Bangladesh win with a ball to spare
Bangladesh 131 for 7 (Ashraful 40, Parnell 2-18) beat South Africa 129 for 7 (Ontong 41, Sunny 2-21) by three wickets
Scorecard and ball-by-ball details
Bangladesh pulled off a thrilling coup to stay alive in the tri-series, handing South Africa a second successive defeat in Harare. Their slew of spin bowlers restricted South Africa to a below-par total in almost subcontinent conditions before Bangladesh's batsmen, led by Mohammad Ashraful and Mahmudullah, chased it down in nervy fashion.
South Africa chose to bat but found the going tough on a slow, sticky pitch. Mushfiqur Rahim quickly realised spin was his most potent weapon and used all his options. South Africa were tied down by both left-arm and offspinners. In contrast, Bangladesh were able to score more easily against an inconsistent South African attack that gave away eight wides and two no-balls despite not having many to defend.
Chasing 130, Junaid Siddique, who replaced Tamim Iqbal at the top of the order, had a short stay. He scored 5 before top-edging Marchant de Lange to third man. Ashraful, however, played an uncharacteristically mature innings to steer the chase.
Ashraful took on left-arm spinner Robin Peterson and scored three boundaries in his second over, showing off the cut, drive and sweep. Then followed a bizarre over from Marchant de Lange, which cost 18 runs. It contained five wides, a short delivery that Anamul Haque pulled for four, a yorker that had Anamul lbw, a peach of an outswinger, and two half volleys that Ashraful hit for four.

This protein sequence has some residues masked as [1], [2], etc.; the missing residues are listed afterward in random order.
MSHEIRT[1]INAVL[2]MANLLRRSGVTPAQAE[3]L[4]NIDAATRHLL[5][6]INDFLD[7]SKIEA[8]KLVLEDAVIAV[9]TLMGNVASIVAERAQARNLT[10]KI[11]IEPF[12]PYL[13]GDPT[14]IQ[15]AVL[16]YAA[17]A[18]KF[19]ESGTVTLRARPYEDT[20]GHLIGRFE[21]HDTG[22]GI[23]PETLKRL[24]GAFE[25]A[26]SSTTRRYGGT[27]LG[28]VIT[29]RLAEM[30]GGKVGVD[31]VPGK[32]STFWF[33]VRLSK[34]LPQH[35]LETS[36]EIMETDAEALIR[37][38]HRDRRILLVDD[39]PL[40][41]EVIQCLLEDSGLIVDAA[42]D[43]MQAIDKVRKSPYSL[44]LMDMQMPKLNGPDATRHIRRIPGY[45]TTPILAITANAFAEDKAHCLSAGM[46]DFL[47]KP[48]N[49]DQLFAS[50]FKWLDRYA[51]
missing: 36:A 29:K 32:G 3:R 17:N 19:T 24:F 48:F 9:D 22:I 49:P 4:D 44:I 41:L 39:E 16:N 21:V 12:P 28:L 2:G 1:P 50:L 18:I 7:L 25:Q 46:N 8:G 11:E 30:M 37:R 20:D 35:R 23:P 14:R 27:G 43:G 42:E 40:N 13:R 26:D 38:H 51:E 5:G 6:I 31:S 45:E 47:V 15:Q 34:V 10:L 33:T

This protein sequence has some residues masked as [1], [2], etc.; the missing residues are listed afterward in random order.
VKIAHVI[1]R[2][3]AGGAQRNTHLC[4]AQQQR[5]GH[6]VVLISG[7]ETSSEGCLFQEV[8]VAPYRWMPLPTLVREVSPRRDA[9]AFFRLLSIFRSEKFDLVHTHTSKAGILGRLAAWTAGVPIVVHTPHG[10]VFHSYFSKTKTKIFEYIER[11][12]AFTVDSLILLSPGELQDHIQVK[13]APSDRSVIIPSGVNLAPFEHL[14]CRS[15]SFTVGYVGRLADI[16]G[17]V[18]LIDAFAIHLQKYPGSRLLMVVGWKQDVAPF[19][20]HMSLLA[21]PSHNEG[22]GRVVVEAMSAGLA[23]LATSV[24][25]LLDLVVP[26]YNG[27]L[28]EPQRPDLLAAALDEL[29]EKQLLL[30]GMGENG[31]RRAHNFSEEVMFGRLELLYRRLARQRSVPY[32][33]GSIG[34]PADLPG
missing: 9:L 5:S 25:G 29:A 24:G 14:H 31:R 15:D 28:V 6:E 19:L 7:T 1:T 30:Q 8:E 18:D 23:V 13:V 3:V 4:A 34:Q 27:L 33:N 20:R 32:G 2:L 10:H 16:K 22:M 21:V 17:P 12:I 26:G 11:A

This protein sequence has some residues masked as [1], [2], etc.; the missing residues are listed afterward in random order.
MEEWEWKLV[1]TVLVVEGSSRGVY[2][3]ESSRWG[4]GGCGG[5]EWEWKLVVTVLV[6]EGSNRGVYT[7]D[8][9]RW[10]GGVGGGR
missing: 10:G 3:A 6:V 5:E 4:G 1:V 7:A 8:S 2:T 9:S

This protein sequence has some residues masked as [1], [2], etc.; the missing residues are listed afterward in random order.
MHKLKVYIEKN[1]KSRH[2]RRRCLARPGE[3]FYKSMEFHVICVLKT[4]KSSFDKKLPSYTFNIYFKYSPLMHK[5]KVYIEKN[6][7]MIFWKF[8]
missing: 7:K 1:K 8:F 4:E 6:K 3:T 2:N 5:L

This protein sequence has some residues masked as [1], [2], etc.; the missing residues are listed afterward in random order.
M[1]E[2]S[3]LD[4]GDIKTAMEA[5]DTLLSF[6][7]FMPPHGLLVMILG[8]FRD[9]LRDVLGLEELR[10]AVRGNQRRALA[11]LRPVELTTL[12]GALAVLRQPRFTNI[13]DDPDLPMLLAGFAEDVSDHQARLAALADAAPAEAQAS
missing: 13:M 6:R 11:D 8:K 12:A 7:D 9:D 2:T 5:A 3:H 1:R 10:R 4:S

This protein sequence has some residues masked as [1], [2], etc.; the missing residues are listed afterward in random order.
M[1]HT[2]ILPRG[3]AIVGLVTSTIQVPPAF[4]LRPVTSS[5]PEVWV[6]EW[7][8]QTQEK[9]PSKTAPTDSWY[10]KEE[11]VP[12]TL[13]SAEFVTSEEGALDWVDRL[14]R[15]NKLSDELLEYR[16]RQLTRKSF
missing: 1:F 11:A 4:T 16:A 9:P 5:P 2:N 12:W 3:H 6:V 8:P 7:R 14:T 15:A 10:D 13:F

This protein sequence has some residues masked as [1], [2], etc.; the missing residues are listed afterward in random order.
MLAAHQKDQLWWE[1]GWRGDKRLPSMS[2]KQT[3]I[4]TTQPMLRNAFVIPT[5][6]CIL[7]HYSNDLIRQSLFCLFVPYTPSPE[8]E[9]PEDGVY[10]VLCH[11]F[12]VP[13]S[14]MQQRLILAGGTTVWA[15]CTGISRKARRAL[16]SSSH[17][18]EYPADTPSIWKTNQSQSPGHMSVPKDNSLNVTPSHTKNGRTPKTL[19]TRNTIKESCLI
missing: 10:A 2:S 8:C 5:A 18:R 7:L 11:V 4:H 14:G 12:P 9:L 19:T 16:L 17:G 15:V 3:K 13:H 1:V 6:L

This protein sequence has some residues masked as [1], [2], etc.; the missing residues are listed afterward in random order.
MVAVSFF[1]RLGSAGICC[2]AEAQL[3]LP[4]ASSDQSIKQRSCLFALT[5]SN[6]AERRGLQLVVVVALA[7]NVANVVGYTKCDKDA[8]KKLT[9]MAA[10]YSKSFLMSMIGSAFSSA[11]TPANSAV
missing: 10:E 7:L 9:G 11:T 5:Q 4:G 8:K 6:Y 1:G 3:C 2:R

De Lange's over was illustrative of the entire South African attack, which bowled some unplayable deliveries and some very poor ones. They were guilty of two lengths, too short and too full. But the spin of Peterson and Faf du Plessis, as well as an improved showing from Wayne Parnell, kept them in the game until the final over.
Ashraful and Mushfiqur added 41 runs for the third wicket and put Bangladesh ahead. Parnell muscled South Africa back into the contest when Mushfiqur gloved an attempted hook and was caught behind, and Nasir Hossain was caught at fine-leg playing the same shot in the same over.
Du Plessis stemmed the run flow and Ashraful gave it away on 40, when he hit the ball to Chris Morris at long-on. Mahmudullah had to calm Ziaur Rahman, with whom he shared a 40-run stand for the sixth wicket, and guide Bangladesh to the end. He did not complete the job, though, falling when six runs were needed.
Farhad Reza caused some late jitters when he hit a full toss to deep midwicket but Rahman was on hand to achieve the target.
South Africa had needed a batsman in the mould of Ashraful or Mahmudullah but their line-up was uncomfortable from the start of their innings.
Du Plessis, a replacement for Richard Levi, opened the batting with Hashim Amla for the first time in the tournament but could not replicate his good IPL form. He lost composure when he tried to hit an Elias Sunny slower-ball over long on but got a leading edge to Rahman at mid-on. Bangladesh prised open the South African line-up thereafter, using the turn to their advantage. Colin Ingram offered Mahmudullah a return catch and Amla was run out two balls later. Apart from overthrows, the fielding kept South Africa boundary-less during those five overs when three wickets fell.
Nasir Hossain got his first bowl of the tournament and Justin Ontong decided he was the man to target. He slog swept Hossain for six, the only one of his 56-run partnership with Farhaan Berhardien. Ontong ushered Behardien through the middle period by finding singles but by the 16th over, South Africa had not reached 100 and Ontong decided to have a go.
He looked to hit Rahman across the line but came too far down the pitch and was easily stumped. South Africa lost a wicket in each of the next three overs and only Peterson's last-over charge took them past 120, which proved to be too little.
Firdose Moonda is ESPNcricinfo's South Africa correspondent